Today marks the 80th anniversary of LEGO’s founding under Ole Kirk Christiansen, although the plastic bricks we know today wouldn’t come until much later. Commemorating the occasion, the LEGO Group has released a short animated video chronicling the company’s history. It’s worth a look – you just might learn something!
Today marks the iPad’s second anniversary. It’s hard to believe it was only two years ago that I rushed home from class to watch the big keynote, while my friends snickered about the giant iPhone with a silly name. Even I wasn’t sure about it at first. Two years later, it’s the foundation of Apple’s future and a strong contender for the best-selling gadget of all time.
Today marks one year since I posted the first little snippet here. At the time, I was looking for a hobby and curious to see what writing a blog was like. Turns out it was pretty rewarding, and I had a great time writing in my spare time. I didn’t gain much of an audience right away, though I attribute that more to my inconsistent schedule than anything else. I’m sure the site’s horrible SEO didn’t help any, but that’s not why I chose the name or the topic. At any rate, it looks like I’ve met my expectations for year one. Here’s what I’m planning for the next one:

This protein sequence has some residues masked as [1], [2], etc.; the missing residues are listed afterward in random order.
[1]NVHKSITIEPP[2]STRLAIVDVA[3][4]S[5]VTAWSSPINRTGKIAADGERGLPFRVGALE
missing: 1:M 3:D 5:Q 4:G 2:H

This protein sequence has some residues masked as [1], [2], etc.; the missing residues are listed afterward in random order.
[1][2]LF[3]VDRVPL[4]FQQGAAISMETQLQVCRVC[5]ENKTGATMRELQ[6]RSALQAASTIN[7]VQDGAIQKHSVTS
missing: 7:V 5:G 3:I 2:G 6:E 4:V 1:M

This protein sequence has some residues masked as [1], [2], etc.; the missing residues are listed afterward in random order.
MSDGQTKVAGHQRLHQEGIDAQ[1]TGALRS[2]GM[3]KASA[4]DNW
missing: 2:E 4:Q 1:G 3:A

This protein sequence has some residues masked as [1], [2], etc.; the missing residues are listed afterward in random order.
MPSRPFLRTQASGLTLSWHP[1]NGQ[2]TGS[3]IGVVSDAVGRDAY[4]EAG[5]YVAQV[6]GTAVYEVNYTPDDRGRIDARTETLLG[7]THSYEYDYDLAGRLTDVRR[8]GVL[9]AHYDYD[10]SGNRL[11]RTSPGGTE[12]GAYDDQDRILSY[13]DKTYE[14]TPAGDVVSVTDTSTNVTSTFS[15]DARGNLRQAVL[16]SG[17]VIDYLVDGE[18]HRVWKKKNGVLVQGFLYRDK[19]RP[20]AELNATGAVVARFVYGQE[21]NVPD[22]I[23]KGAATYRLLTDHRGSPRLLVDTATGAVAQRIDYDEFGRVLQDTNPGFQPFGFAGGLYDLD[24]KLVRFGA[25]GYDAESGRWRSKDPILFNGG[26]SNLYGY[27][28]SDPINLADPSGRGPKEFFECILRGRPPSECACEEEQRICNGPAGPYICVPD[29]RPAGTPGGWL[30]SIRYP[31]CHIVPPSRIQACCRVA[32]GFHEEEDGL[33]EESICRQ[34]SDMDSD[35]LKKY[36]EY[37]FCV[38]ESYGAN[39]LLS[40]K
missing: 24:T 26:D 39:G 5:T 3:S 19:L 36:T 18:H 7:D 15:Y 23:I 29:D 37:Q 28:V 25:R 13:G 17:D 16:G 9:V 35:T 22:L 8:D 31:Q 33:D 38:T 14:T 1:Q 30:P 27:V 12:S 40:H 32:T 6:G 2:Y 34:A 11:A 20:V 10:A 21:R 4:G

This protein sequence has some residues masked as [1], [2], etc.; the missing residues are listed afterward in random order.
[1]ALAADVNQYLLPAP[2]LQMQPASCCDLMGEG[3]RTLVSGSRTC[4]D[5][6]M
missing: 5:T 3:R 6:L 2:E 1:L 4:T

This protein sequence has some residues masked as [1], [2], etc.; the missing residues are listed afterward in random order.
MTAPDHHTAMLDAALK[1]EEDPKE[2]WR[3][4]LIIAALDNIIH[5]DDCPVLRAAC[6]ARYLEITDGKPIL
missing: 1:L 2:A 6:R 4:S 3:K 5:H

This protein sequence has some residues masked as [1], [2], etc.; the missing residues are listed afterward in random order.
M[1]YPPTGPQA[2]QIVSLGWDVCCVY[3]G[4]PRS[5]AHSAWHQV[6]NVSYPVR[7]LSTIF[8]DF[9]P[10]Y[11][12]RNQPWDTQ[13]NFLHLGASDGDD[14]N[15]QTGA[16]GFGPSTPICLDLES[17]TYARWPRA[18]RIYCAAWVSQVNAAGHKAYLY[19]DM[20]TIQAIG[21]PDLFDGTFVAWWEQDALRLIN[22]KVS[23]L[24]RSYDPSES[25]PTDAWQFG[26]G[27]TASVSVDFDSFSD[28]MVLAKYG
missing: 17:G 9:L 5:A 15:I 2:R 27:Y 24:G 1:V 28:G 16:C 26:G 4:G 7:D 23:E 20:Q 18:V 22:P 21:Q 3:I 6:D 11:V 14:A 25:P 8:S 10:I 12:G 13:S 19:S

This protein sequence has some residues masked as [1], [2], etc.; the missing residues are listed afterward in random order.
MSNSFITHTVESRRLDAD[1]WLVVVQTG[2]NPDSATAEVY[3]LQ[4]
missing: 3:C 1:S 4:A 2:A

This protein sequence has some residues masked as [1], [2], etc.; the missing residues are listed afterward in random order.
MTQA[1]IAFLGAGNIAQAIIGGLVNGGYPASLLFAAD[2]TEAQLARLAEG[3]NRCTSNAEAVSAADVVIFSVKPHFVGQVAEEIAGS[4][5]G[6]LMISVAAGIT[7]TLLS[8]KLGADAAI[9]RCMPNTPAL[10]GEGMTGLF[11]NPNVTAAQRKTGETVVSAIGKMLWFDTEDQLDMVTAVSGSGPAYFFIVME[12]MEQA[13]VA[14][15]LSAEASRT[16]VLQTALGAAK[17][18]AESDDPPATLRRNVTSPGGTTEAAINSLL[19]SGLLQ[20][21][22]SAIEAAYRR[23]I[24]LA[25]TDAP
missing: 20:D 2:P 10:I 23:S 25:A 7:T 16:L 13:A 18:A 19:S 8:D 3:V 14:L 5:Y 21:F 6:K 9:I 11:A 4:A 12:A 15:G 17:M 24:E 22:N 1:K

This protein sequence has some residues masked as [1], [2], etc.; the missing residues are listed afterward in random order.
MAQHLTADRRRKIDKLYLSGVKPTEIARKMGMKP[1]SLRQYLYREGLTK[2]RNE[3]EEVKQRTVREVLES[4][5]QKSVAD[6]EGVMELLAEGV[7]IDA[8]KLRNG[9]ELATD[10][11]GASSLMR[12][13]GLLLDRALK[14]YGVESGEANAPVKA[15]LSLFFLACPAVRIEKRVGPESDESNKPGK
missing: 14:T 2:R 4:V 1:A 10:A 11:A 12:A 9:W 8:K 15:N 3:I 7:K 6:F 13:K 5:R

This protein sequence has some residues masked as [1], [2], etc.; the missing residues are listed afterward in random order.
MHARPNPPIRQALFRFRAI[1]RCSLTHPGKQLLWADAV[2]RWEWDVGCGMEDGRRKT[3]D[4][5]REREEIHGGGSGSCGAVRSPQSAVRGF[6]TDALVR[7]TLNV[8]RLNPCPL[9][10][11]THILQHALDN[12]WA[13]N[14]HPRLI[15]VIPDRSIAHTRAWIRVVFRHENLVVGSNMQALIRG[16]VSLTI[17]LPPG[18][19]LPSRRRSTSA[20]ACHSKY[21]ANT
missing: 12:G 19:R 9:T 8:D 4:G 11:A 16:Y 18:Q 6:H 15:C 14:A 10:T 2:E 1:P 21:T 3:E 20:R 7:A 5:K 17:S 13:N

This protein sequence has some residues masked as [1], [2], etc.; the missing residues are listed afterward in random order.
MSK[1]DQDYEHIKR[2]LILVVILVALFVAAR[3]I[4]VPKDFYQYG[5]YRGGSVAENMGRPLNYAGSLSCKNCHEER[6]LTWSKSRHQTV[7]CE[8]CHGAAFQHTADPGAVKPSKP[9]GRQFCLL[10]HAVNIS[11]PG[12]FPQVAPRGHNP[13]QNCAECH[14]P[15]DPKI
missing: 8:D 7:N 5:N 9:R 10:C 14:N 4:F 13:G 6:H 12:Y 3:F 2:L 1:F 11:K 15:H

Read less, write more. This might seem a bit counterintuitive since I cover so much news, but the truth is I spend far too much time buried in Reeder. It’s easy to get pushed over the edge by the internet’s constant news stream, and I’m too close for my liking. I plan to pare down my RSS subscriptions substantially, only keeping the very best sources. The upshot is that I’ll have much more time to actually write my own stuff. My current pace is about one post per day, which I’d love to see at least triple. There’s no better way to grow the site than to add content.
Grow the readership. This is pretty much the point of having a website. I don’t ever expect to earn money from legomac, and I’m quite content to post what interests me in my spare time. But it’s hardly worth it if no one ever reads. A regular writing schedule should help, as will creating a real website.